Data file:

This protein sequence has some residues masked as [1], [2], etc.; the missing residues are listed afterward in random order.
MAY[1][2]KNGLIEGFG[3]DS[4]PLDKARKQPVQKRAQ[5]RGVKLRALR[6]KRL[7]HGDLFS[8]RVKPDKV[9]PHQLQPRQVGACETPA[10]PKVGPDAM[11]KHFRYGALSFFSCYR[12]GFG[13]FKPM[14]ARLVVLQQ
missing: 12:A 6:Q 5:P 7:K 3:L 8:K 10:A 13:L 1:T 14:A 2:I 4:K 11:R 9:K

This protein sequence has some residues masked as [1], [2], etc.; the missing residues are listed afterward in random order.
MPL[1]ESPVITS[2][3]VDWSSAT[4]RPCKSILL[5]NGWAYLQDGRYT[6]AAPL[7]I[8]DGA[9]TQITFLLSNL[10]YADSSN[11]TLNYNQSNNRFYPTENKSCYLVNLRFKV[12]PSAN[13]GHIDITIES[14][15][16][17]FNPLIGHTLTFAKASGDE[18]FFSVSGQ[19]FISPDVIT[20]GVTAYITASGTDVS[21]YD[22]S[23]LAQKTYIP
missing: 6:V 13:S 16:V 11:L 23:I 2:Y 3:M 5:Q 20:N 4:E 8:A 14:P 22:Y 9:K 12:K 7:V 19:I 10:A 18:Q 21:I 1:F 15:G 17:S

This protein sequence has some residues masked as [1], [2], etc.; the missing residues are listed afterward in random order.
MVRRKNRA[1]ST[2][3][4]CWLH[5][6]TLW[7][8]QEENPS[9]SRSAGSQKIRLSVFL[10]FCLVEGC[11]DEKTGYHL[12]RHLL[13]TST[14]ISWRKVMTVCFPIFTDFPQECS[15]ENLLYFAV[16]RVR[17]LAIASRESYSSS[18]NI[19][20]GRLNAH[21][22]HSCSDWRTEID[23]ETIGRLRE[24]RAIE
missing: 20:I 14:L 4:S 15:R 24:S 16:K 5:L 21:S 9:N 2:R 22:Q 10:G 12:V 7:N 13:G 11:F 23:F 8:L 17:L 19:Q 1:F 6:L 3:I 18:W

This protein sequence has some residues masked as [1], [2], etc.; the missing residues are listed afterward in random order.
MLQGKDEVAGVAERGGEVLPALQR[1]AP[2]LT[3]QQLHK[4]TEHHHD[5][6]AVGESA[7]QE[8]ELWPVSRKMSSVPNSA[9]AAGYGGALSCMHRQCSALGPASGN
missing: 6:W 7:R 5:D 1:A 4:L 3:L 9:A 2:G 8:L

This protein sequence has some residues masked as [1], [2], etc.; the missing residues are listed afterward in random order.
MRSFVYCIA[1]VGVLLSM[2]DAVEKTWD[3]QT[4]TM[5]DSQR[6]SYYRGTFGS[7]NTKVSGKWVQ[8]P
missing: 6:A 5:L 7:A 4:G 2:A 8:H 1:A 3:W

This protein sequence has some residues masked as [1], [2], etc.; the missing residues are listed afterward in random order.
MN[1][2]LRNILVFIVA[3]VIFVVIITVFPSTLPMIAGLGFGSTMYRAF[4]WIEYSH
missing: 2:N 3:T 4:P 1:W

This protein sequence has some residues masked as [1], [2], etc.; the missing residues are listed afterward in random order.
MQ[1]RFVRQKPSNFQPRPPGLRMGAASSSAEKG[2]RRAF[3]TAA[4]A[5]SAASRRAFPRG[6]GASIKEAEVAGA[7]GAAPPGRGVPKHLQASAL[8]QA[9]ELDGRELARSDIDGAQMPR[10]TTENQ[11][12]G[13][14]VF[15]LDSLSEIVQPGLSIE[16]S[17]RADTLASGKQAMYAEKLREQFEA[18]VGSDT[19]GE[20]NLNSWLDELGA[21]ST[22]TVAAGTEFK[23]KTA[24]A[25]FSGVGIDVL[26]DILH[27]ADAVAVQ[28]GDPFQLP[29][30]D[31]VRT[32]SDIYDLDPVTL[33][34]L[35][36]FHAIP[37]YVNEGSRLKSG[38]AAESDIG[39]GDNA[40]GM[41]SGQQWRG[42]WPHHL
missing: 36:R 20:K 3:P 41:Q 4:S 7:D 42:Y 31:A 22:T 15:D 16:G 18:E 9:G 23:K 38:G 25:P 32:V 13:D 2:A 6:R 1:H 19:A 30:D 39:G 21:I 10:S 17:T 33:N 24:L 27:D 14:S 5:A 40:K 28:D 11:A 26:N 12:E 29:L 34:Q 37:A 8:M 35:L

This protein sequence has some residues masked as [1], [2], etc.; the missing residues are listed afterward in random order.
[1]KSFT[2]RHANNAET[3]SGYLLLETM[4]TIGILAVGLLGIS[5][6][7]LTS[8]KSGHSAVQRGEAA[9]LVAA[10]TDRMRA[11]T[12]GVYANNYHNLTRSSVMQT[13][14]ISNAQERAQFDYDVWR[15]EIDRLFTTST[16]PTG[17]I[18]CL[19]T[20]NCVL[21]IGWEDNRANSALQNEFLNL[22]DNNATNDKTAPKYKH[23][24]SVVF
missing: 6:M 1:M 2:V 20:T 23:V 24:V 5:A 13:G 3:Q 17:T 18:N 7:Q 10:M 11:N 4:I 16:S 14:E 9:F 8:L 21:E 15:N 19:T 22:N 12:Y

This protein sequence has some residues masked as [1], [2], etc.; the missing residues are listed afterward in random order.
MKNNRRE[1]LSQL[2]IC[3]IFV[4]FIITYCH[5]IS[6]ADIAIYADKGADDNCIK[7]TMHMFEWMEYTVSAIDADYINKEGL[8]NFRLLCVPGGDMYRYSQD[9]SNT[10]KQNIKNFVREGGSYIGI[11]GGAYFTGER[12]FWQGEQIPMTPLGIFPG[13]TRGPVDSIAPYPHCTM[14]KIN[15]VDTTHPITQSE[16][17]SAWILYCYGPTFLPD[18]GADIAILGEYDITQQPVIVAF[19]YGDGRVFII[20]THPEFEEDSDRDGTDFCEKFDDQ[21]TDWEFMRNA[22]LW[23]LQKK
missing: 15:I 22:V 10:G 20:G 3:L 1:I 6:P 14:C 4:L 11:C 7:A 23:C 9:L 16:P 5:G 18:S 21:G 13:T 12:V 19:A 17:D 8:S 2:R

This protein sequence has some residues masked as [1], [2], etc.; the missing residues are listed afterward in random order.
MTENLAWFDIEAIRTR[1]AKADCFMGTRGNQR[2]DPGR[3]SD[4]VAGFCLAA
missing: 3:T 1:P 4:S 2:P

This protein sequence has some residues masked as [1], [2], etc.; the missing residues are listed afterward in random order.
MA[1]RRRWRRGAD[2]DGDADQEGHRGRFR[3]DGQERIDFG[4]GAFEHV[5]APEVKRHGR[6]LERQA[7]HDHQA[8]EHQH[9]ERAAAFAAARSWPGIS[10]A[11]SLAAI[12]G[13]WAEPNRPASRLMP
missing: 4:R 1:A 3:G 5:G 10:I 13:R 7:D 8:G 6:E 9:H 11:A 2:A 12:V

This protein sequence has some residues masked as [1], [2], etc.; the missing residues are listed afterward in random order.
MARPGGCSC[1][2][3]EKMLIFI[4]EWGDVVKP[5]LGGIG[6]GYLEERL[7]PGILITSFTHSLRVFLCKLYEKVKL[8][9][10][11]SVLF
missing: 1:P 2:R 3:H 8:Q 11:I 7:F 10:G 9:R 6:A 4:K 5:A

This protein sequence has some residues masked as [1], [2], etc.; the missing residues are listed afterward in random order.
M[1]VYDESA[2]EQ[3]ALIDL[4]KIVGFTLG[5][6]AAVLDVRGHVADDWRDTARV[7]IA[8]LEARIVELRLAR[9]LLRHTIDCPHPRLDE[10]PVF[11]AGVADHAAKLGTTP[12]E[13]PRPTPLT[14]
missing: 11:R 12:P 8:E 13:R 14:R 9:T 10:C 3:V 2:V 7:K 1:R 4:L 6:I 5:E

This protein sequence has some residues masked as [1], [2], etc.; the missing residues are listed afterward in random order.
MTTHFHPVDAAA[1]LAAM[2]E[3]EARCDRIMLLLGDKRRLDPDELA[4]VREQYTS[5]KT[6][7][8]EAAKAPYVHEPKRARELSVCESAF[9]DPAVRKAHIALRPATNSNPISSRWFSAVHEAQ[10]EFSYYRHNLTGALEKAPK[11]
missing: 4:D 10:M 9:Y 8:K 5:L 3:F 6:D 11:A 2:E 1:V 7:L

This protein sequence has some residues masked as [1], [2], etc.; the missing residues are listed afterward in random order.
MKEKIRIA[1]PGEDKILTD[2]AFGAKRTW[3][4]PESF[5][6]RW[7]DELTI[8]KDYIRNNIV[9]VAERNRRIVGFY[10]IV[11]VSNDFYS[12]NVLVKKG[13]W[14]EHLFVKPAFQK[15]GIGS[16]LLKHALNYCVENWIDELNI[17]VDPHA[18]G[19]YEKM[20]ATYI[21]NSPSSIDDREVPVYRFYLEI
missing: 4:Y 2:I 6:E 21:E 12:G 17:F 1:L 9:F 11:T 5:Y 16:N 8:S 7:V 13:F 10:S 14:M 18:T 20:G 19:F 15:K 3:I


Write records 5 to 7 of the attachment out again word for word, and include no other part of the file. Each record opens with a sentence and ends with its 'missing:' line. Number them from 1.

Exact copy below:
This protein sequence has some residues masked as [1], [2], etc.; the missing residues are listed afterward in random order.
MRSFVYCIA[1]VGVLLSM[2]DAVEKTWD[3]QT[4]TM[5]DSQR[6]SYYRGTFGS[7]NTKVSGKWVQ[8]P
missing: 6:A 5:L 7:A 4:G 2:A 8:H 1:A 3:W

This protein sequence has some residues masked as [1], [2], etc.; the missing residues are listed afterward in random order.
MN[1][2]LRNILVFIVA[3]VIFVVIITVFPSTLPMIAGLGFGSTMYRAF[4]WIEYSH
missing: 2:N 3:T 4:P 1:W

This protein sequence has some residues masked as [1], [2], etc.; the missing residues are listed afterward in random order.
MQ[1]RFVRQKPSNFQPRPPGLRMGAASSSAEKG[2]RRAF[3]TAA[4]A[5]SAASRRAFPRG[6]GASIKEAEVAGA[7]GAAPPGRGVPKHLQASAL[8]QA[9]ELDGRELARSDIDGAQMPR[10]TTENQ[11][12]G[13][14]VF[15]LDSLSEIVQPGLSIE[16]S[17]RADTLASGKQAMYAEKLREQFEA[18]VGSDT[19]GE[20]NLNSWLDELGA[21]ST[22]TVAAGTEFK[23]KTA[24]A[25]FSGVGIDVL[26]DILH[27]ADAVAVQ[28]GDPFQLP[29][30]D[31]VRT[32]SDIYDLDPVTL[33][34]L[35][36]FHAIP[37]YVNEGSRLKSG[38]AAESDIG[39]GDNA[40]GM[41]SGQQWRG[42]WPHHL
missing: 36:R 20:K 3:P 41:Q 4:S 7:D 42:Y 31:A 22:T 15:D 16:G 18:E 9:G 23:K 38:G 25:P 32:V 13:D 2:A 6:R 1:H 19:A 30:D 39:G 21:I 10:S 17:T 33:N 24:L 27:D 14:S 5:A 40:K 28:D 11:A 26:N 12:E 29:L 34:Q 37:A 8:M 35:L